Leighann and I rode consistently and enjoyed the stunning mountain views. I loved riding the sketchy landslide sections, it was fairly dangerous and adds a real excitement to the stage. The trail up to Phedi is just brilliant. We took about three hours to ride the stage and enjoyed lunch at the nice hotel up there at 4450m above sea level.

Stage 4 riding
Climbing up above 4500m.

Stage 4 Landslide Ride
Crazy landslide riding.

Stage 4 Epic
Stunning singletrack up to Thorong Phedi.

Nov 10

Stage 5: Thorong Phedi to Muktinath via Thorong La (5416m), 11km, 1036m ascent.

The dreaded pass day. It's the day every rider fears! We woke up at 2:45am to organise a 4:00am start to today's stage. It's necessary to begin so early to try and avoid the katabatic winds that come tearing up the other side of the pass. Just waking up that early to race is a struggle, eating a bowl of porridge at 3:00am becomes the biggest task before setting out, I managed half a bowl, Leighann only a few spoonfuls she would vomit back up only moments before the start, it was the beginning of a rough day for her.

Our headlamps set on bright and the bikes strapped to our backs to hike the 5km to the top at 5416m above sea level, we set off bang on 4:00am and it was pitch black. We kept everyone in sight for the incredibly steep first kilometre, it was a pretty big shock to the system but we kept trudging along in the dark. Just as the first signs of light started to appear in the sky, Leighann began to feel ill. She was very nauseous, had a headache and began to feel quite dizzy, these are signs of Acute Mountain Sickness, the best remedy being to descend to a lower altitude so the body can easily utilise a higher density of oxygen. We were still on the way up the mountain. At about the halfway point Leighann asked Phil (who was walking with us) if there was anyone to take her bike to the top of the pass. Luckily there was a guide who was willing to help and Leighann could move faster. We made good time from there on as the terrain is less steep and the sun had finally come up. We caught up with Singaporean athlete Ching Soo, he was a great addition to the race as he was constantly happy and positive, just being around him would make you feel better. He was taking his bike off his backpack to push it up the rest of the climb and we enjoyed having another rider to walk the final kilometre to the top with.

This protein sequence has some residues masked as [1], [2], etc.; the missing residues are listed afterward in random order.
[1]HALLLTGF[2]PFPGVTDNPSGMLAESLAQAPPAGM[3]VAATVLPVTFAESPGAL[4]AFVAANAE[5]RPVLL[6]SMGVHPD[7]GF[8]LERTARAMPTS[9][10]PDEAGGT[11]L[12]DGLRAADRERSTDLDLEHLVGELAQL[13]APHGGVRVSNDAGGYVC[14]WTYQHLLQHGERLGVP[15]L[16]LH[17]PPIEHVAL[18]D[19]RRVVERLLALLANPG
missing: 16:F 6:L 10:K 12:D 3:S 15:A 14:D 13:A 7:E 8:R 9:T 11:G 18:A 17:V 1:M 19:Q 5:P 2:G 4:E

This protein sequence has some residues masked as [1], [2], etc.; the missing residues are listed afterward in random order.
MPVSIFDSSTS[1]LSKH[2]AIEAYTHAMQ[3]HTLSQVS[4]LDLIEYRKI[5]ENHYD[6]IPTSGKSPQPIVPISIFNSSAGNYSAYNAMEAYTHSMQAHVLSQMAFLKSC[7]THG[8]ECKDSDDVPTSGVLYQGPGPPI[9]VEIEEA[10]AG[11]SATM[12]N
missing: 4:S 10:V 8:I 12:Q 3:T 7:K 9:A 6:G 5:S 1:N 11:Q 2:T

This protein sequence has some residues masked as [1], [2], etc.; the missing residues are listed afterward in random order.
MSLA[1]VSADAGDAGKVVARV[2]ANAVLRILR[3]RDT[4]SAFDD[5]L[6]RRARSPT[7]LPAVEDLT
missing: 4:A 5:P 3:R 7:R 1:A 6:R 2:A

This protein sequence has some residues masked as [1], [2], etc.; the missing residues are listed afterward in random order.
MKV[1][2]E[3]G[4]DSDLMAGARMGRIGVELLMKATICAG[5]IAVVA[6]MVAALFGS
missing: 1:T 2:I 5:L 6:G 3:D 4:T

We reached the top of the pass on a sensational morning after about four hours, there was absolutely no wind and no snow. A truly perfect day to cross over the high pass of the Annapurna Circuit. We could now descend to a more oxygen-rich environment, and what a fantastic descent it was. Pure mountain bike singletrack bliss. The first 3 kilometres was all easily rideable and very flowy so we made great time. Leighann's headache became worse but the dizziness had subsided a bit, having not eaten anything all morning we had a quick snack for breakfast before riding down to the jeep trail. It's basically the rockiest and most bumpy road you can imagine, we chose to ride it though as it was a bit faster than walking down the steep walking trail.

After an epic day, we rode into Muktinath at about 12:30, perfect timing for lunch! Leighann spent the rest of the day in bed trying to rest and recover, she couldn't eat much and Keith Green (the race doctor and racer) gave her a batch of tablets to help fight the altitude sickness symptoms.

Hiking up in 2015
Hiking up (photo from 2015).

The sun starting to rise.

Atop the Pass
Atop the Pass at 5416m.

Descending in 2015
The amazing descent down to 3500m (photo from 2015).

Nov 11

Stage 6: Muktinath to Ghiling. 43km, 2500m ascent.

The great unknown! Today history was made, it would be the first time that anyone would race a bicycle into Upper Mustang and it was absolutely amazing. The only downside of the day was that Leighann would sit out today's stage, she hadn't recovered enough energy and was still suffering Acute Mountain Sickness.

We began today's stage with a brilliant 5km singletrack climb back up to 4080m, the view across to Annapurna (8091m, the 10th highest mountain on earth) and Dhaulagiri (8167m, the 7th highest mountain on earth) was most likely one of the best vantage points to witness these giants. Unfortunately, I left my camera with Leighann so I didn't get a photograph, there is some footage in the video, though. What followed from the top of Gyu La was the best mountain bike descent I have ever done. It was super steep, loose, off-camber, and the soil was out of this world. The closest thing I can relate it to was skiing in powder snow, you would turn and the bike would drift for a moment before sinking into deep, but grippy sand.

The trail descended for about 10km through narrow gorges and would change from black sand to red earth before finally weaving through giant yellow rock pillars. The diversity of the terrain in such a short section of trail was unbelievable and truly sensational. Everyone I spoke to had the same feeling.

But the stage was far from over.